Angel Air 2016
Magnificent numbers align for English ensemble’s seventh studio album to take them to newer pastures but not to Elysian fields.
“Too many options: we cannot follow one,” goes “The Gathering,” this record’s centerpiece, and that could be RJ’s motto, as they’ve been moving out of prog mold since 2014’s "The Great And Secret Show" with its Clive Barker-inspired gloom. “777” doesn’t come full of light either, yet there’s a lot of hope in it, and the “changing perspective won’t change the past” line of “Dragonfly” is defying the future instead of accepting the beaten path.
The glossy anxiety of “7” introducing a new set of rules, now erstwhile long instrumental passages have left ample room for David Clifford’s vocals that launch the heavy raga of “Blessed With Gold” on a deliciously high note, although sometimes words seem to twist the tunes into slightly repetitive patterns. As a result, the melody which unites “The Gathering” with “Forth Of Fife” could have outstayed its welcome and drowned the “Firth of Forth / Firth Of Fifth” reference if not for the songs’ additional turns and distinctly different arrangements. So where others would indulge in countless time signatures, RJ wrap the verses of “She Waits” in waltz and harden its choruses to rock riffs, while giving the despondency of “Nothing To Believe” an anthemic bounce.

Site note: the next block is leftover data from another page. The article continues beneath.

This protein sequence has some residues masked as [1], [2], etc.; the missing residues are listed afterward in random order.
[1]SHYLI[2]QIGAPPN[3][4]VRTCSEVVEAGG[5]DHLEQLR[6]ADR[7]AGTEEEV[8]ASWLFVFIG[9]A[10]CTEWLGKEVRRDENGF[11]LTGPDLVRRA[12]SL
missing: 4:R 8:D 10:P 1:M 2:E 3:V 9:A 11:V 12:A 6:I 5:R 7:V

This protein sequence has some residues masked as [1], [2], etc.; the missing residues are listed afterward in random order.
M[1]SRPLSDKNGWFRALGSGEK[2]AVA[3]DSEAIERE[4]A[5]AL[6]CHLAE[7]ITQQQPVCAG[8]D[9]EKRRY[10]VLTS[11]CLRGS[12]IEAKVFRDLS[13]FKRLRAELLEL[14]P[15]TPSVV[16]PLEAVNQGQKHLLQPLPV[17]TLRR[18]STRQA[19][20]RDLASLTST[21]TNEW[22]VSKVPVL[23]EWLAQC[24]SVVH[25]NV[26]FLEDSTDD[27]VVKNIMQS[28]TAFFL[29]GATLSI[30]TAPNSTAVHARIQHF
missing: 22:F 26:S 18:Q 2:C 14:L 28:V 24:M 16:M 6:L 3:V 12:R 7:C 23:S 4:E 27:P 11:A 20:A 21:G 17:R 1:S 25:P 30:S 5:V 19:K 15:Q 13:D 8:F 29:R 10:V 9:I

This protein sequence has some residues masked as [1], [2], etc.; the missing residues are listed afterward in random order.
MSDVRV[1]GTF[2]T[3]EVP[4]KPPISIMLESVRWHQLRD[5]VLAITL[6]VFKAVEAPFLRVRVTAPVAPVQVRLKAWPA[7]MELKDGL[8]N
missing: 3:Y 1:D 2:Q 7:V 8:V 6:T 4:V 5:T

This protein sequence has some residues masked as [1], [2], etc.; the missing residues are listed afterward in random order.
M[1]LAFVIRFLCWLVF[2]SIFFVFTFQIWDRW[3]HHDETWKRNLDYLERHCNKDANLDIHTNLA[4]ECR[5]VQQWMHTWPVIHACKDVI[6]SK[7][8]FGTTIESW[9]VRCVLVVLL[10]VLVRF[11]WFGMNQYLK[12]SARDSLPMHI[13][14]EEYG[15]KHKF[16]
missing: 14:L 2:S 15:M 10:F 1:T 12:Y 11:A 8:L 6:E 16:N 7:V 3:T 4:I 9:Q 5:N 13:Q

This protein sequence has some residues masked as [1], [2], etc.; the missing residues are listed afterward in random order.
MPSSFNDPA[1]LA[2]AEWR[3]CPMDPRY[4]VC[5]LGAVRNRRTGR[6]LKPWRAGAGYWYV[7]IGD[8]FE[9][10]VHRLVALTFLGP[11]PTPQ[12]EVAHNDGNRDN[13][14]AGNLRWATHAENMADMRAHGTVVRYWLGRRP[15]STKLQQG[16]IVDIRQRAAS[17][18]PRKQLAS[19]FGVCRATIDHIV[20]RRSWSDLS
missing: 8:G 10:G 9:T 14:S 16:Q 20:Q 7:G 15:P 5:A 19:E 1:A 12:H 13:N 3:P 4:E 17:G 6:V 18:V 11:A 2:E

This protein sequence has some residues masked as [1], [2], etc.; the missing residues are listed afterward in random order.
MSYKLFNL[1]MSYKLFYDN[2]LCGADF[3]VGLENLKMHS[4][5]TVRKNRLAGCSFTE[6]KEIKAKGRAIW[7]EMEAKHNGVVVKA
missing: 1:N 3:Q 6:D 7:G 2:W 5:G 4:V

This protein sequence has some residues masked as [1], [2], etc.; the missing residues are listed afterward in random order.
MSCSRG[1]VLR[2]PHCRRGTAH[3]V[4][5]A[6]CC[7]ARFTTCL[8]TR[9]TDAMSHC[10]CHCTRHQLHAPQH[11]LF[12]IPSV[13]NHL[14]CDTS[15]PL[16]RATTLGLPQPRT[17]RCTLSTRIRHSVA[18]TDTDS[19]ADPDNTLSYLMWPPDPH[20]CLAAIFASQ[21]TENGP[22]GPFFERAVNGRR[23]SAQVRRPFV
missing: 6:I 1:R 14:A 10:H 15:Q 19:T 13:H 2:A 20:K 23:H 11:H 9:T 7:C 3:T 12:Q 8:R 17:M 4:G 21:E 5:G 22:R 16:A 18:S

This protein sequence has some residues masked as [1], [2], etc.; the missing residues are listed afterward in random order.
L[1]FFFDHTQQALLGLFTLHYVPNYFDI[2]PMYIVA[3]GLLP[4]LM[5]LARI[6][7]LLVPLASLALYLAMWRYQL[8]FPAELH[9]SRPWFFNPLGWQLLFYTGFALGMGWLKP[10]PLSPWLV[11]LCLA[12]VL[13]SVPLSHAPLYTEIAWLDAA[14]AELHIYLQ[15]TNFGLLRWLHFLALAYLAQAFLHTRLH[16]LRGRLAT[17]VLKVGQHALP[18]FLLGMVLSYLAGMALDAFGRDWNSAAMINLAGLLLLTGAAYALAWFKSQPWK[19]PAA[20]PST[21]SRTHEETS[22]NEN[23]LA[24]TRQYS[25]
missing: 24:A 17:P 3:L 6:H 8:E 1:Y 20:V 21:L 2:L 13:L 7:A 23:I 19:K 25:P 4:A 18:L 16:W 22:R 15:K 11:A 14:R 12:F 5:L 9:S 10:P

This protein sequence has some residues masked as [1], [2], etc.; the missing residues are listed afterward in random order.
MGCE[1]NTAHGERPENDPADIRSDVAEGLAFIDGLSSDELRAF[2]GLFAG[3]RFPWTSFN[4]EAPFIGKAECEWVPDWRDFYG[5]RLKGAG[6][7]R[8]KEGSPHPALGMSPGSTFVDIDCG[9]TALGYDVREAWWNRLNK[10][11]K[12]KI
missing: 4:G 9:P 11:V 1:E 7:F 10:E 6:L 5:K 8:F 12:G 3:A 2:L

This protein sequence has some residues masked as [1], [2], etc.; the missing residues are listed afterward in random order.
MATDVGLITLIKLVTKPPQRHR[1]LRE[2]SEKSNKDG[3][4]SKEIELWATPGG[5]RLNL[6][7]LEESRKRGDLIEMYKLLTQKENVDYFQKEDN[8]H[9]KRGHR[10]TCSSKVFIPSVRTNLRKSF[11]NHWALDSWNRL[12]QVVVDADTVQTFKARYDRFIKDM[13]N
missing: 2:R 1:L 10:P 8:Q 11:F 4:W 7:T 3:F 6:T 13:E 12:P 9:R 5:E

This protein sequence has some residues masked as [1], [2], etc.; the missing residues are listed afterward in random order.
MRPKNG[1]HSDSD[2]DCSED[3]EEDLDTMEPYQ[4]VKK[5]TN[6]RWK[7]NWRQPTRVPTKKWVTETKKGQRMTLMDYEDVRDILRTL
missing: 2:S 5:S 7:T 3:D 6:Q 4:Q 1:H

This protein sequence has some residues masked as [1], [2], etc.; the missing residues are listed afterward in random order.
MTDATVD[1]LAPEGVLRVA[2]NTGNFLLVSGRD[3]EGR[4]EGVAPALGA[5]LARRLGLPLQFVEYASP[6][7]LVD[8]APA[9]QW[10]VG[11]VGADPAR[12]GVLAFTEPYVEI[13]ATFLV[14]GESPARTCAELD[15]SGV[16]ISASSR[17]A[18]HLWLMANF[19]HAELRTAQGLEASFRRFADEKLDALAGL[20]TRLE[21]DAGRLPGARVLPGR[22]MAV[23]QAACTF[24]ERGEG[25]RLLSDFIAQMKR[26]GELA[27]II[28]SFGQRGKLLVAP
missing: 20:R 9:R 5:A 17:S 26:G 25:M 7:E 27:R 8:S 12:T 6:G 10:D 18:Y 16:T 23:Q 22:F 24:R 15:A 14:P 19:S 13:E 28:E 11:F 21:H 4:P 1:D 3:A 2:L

Still, where Lloyd George’s cosmic synthesizers make “Reaching Out” a typical art-rock ballad, “Paradise Folly” gets down to an acoustic, spiritual foundation of it all, something that’s stressed on a bonus cover of THE RASMUS’ “October And April” as DC and his daughter Soheila (whose solo album is long overdue) deliver a dramatic duet. There might always be seven reasons not to see it clear, but with “777” RJ clear this view in spectacular fashion.